These technologies can further help museums in repatriation efforts, without the need to hold on to artefacts that were taken away from their places of origin. The digital technology is being seen as a way forward as museums look to “decolonise” and repatriate artefacts “obtained” from their countries of origin mostly during the colonial era.
Through Connected Futures we harness innovation to build trust in the digital infrastructures that underpin modern lives and to ensure that they benefit everyone.
The University of Brighton has joined Europe-wide research aimed at combatting an estimated billion-pound threat to businesses and governments.
The University’s Centre for Secure, Intelligent and Usable Systems (CSIUS), is one of 16 partners involved in a European Commission-funded effort to improve the detection and analysis of cyber attacks and threats.
A University of Brighton student has won a £1300 grant to develop a project that provides support and guidance for autistic young people.
Software Engineering student Mark Blake received the Unltd ‘Do It Award’, the prize money of which will go towards funding his initiative The Autism League.
The Autism League is a collaboration between writers, filmmakers, photographers, social media talent and activists with the objective of improving the lives of those on the autistic spectrum.
Over the next year, Mark will cooperate with other autistic students to create content which will be hosted on The Autism League website: https://autismleague.com. Read More
Students and staff from Computer Science for Games and Fashion with Business Studies degrees united to create a catwalk show like no other.
The cutting-edge virtual reality experience, entitled Fashion 360 VR, was developed over four months with the objective of providing an immersive new way to experience fashion students’ collections.
Via a VR headset, users could view a digital runway show featuring models displaying the students’ distinctive designs. The technology was available for visitors to use during the Graduate Show at the University’s City campus and was then on display at Graduate Fashion Week in London.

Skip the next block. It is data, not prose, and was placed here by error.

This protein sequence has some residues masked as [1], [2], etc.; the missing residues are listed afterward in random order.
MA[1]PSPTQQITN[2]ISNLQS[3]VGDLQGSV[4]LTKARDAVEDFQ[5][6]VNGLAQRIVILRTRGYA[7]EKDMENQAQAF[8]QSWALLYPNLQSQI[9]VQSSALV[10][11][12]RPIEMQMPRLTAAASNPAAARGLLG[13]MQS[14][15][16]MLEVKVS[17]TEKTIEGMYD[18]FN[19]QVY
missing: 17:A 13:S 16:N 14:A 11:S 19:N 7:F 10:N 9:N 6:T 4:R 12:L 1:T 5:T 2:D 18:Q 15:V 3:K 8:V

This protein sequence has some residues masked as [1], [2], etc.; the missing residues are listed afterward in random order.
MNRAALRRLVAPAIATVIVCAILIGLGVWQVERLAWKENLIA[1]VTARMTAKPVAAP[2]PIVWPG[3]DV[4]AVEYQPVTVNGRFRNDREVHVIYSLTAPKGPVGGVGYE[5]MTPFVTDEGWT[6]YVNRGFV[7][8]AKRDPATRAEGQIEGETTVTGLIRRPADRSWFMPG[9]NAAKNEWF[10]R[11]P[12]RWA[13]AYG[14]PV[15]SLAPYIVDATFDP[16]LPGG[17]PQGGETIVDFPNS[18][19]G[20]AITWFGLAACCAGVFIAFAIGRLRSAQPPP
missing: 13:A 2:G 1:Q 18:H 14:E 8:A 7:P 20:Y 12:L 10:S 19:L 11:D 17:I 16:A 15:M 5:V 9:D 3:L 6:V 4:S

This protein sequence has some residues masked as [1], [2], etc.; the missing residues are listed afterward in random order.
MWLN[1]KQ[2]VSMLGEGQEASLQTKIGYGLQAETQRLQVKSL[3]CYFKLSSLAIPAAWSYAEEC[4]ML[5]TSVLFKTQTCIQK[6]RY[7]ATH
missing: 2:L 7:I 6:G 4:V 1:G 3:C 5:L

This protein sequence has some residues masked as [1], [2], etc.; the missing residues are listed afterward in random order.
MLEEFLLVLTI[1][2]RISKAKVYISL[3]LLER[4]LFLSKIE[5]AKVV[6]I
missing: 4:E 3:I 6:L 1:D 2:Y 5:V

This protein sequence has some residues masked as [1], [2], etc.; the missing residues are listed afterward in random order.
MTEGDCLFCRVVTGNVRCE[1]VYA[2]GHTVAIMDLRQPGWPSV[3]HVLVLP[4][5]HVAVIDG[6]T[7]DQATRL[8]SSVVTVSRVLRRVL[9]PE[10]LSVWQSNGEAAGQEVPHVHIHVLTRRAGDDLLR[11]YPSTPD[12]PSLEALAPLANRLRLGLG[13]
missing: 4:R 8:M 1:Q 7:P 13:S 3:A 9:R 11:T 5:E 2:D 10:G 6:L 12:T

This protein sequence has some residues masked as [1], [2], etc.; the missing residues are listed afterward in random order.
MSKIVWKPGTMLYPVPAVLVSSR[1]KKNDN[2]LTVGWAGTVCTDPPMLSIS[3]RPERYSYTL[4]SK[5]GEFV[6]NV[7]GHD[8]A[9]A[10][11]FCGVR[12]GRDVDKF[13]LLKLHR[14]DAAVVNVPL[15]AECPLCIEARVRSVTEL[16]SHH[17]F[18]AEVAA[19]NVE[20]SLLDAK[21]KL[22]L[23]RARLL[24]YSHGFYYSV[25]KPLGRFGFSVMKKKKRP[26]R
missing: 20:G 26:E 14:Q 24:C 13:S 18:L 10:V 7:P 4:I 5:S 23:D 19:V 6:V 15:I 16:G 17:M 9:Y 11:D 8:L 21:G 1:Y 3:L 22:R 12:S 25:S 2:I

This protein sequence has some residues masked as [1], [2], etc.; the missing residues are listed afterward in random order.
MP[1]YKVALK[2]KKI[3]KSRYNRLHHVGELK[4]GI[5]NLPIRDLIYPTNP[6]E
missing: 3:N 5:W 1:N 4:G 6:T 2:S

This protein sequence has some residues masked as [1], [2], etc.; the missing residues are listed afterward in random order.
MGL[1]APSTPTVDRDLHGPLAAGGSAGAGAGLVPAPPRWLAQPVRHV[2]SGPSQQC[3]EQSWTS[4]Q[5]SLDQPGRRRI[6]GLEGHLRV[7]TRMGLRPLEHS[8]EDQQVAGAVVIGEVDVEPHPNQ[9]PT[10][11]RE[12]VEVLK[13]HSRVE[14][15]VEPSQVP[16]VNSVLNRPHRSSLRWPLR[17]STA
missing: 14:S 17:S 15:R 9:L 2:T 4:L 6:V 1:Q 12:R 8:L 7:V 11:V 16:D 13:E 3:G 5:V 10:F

We caught up with final year Computer Science student Eric D’Addio who filled us in on his course, his final year project and life at Brighton.
What made you choose Brighton and this course?
I’ve always loved Brighton, and have always been good with computers and programming. Brighton has a great tech scene too.
How did you feel when you were first accepted to Brighton?
Very excited, I didn’t expect myself to ever really get to university. The course was pretty much as expected, maybe with a little too much maths and written formal logic thrown in (things I’ve always struggled with, despite doing well at programming), but the tuition and extra assistance from certain tutors pulled me through. I didn’t expect it to get so cold here in winter!!
What were the highlights of your course?
Highlights have definitely been plentiful, best bits have been when we’ve been given free rein over something, like Saeed’s second year module of bit-shifting programming, it was great fun to get so low-level. And especially this final year – every project this year we’ve been able to choose our own focus and application, really good to flex the creativity unshackled. Read More
We spoke to final year Business Information Systems student, Daniella Moore, who reflected on her time at Brighton as she prepared for her final year show.
Laura Neale and Matthew Weller, both developers with Brandwatch, took time out to come along to act as mentors at our recent Codefest event. We caught up with them, along with Computer Science BSc(Hons) student Lewis Allen, to hear more about how events like these can really help prepare you for work.
Our next Codefest event is on May 17th, 1.30pm-5pm.
Read this intriguing article from The Conversation written by PhD student Myrsini Samaroudi and our computing division lecturer Karina Rodriguez Echavarria.